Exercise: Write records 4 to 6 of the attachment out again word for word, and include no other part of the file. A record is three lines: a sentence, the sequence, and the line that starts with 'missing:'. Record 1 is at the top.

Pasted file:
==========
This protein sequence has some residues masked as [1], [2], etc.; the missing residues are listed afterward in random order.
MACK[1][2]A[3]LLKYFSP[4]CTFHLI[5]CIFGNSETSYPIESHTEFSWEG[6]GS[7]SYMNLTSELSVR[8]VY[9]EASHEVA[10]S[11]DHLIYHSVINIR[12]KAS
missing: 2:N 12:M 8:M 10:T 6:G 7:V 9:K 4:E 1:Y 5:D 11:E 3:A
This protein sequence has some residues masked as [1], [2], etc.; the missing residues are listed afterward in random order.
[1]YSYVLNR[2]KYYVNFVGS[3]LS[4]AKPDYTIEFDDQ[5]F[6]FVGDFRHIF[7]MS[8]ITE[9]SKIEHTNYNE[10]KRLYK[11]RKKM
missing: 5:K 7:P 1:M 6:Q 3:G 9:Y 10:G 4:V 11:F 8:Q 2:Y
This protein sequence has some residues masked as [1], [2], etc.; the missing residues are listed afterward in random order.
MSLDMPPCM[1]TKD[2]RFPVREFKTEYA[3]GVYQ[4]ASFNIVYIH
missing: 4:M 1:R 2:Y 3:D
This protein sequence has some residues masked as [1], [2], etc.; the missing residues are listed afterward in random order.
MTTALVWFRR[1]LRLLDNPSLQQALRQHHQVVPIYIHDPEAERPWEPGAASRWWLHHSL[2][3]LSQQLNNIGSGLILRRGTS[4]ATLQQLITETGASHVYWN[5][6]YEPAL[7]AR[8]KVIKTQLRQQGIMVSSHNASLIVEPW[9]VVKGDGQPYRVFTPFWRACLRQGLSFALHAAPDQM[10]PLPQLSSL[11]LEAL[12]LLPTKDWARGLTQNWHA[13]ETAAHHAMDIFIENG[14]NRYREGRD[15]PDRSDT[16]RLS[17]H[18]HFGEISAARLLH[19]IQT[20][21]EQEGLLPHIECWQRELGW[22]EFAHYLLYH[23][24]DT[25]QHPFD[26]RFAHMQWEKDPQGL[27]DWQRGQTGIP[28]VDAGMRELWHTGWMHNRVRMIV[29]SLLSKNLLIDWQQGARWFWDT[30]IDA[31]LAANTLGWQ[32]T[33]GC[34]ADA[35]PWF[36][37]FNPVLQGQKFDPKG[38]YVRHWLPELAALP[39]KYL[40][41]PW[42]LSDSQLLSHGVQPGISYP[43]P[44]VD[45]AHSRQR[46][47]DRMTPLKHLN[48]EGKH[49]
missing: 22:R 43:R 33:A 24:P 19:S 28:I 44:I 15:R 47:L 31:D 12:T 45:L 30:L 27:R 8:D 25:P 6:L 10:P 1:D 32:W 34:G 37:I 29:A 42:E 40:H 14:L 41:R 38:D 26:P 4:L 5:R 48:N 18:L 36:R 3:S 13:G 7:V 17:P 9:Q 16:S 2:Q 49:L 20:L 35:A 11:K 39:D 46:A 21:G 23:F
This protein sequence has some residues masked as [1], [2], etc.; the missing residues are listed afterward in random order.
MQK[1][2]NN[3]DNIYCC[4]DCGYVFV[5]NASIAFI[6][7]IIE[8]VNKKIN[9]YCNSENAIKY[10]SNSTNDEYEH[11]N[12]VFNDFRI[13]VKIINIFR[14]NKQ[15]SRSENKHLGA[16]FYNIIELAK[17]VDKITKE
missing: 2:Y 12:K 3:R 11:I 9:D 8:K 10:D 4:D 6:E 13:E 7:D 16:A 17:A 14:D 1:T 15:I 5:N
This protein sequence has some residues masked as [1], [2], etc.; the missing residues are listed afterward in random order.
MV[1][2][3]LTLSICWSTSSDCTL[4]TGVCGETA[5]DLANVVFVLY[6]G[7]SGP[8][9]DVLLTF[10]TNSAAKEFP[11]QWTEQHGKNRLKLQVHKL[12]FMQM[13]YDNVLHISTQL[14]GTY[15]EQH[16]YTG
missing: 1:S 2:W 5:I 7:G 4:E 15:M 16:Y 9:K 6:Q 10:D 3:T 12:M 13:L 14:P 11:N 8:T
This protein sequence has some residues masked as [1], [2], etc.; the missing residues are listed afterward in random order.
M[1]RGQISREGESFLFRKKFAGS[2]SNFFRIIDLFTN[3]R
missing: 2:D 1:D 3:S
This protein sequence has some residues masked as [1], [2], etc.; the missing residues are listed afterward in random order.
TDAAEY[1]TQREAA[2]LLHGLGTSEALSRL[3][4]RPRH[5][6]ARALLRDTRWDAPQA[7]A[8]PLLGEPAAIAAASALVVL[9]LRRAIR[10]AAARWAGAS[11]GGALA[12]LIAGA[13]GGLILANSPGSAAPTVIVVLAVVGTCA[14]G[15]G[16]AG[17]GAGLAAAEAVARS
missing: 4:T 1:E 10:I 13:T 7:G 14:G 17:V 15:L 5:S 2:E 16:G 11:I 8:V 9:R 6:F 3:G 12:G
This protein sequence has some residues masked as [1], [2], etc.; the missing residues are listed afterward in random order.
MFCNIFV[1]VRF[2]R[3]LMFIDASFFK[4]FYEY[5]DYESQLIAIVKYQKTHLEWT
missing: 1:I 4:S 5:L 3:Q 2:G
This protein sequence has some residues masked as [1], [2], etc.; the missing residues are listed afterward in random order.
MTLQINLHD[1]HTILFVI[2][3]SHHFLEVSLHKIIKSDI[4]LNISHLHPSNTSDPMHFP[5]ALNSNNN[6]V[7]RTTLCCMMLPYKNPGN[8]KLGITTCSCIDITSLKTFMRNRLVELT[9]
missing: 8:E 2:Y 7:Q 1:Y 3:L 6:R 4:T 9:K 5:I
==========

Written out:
This protein sequence has some residues masked as [1], [2], etc.; the missing residues are listed afterward in random order.
MTTALVWFRR[1]LRLLDNPSLQQALRQHHQVVPIYIHDPEAERPWEPGAASRWWLHHSL[2][3]LSQQLNNIGSGLILRRGTS[4]ATLQQLITETGASHVYWN[5][6]YEPAL[7]AR[8]KVIKTQLRQQGIMVSSHNASLIVEPW[9]VVKGDGQPYRVFTPFWRACLRQGLSFALHAAPDQM[10]PLPQLSSL[11]LEAL[12]LLPTKDWARGLTQNWHA[13]ETAAHHAMDIFIENG[14]NRYREGRD[15]PDRSDT[16]RLS[17]H[18]HFGEISAARLLH[19]IQT[20][21]EQEGLLPHIECWQRELGW[22]EFAHYLLYH[23][24]DT[25]QHPFD[26]RFAHMQWEKDPQGL[27]DWQRGQTGIP[28]VDAGMRELWHTGWMHNRVRMIV[29]SLLSKNLLIDWQQGARWFWDT[30]IDA[31]LAANTLGWQ[32]T[33]GC[34]ADA[35]PWF[36][37]FNPVLQGQKFDPKG[38]YVRHWLPELAALP[39]KYL[40][41]PW[42]LSDSQLLSHGVQPGISYP[43]P[44]VD[45]AHSRQR[46][47]DRMTPLKHLN[48]EGKH[49]
missing: 22:R 43:R 33:A 24:P 19:S 28:I 44:I 15:R 47:L 31:D 12:T 45:L 30:L 27:R 8:D 25:P 6:L 10:P 1:D 32:W 34:G 37:I 29:A 42:E 40:H 14:L 41:R 38:D 26:P 4:L 5:R 48:N 18:L 36:R 3:S 13:G 7:V 17:P 9:Q 16:S 2:Q 49:L 20:L 35:A 11:K 39:D 46:A 21:G 23:F
This protein sequence has some residues masked as [1], [2], etc.; the missing residues are listed afterward in random order.
MQK[1][2]NN[3]DNIYCC[4]DCGYVFV[5]NASIAFI[6][7]IIE[8]VNKKIN[9]YCNSENAIKY[10]SNSTNDEYEH[11]N[12]VFNDFRI[13]VKIINIFR[14]NKQ[15]SRSENKHLGA[16]FYNIIELAK[17]VDKITKE
missing: 2:Y 12:K 3:R 11:I 9:D 8:K 10:D 4:D 6:E 13:E 7:D 16:A 17:A 14:D 1:T 15:I 5:N
This protein sequence has some residues masked as [1], [2], etc.; the missing residues are listed afterward in random order.
MV[1][2][3]LTLSICWSTSSDCTL[4]TGVCGETA[5]DLANVVFVLY[6]G[7]SGP[8][9]DVLLTF[10]TNSAAKEFP[11]QWTEQHGKNRLKLQVHKL[12]FMQM[13]YDNVLHISTQL[14]GTY[15]EQH[16]YTG
missing: 1:S 2:W 5:I 7:G 4:E 15:M 16:Y 9:K 6:Q 10:D 3:T 12:M 13:L 14:P 11:N 8:T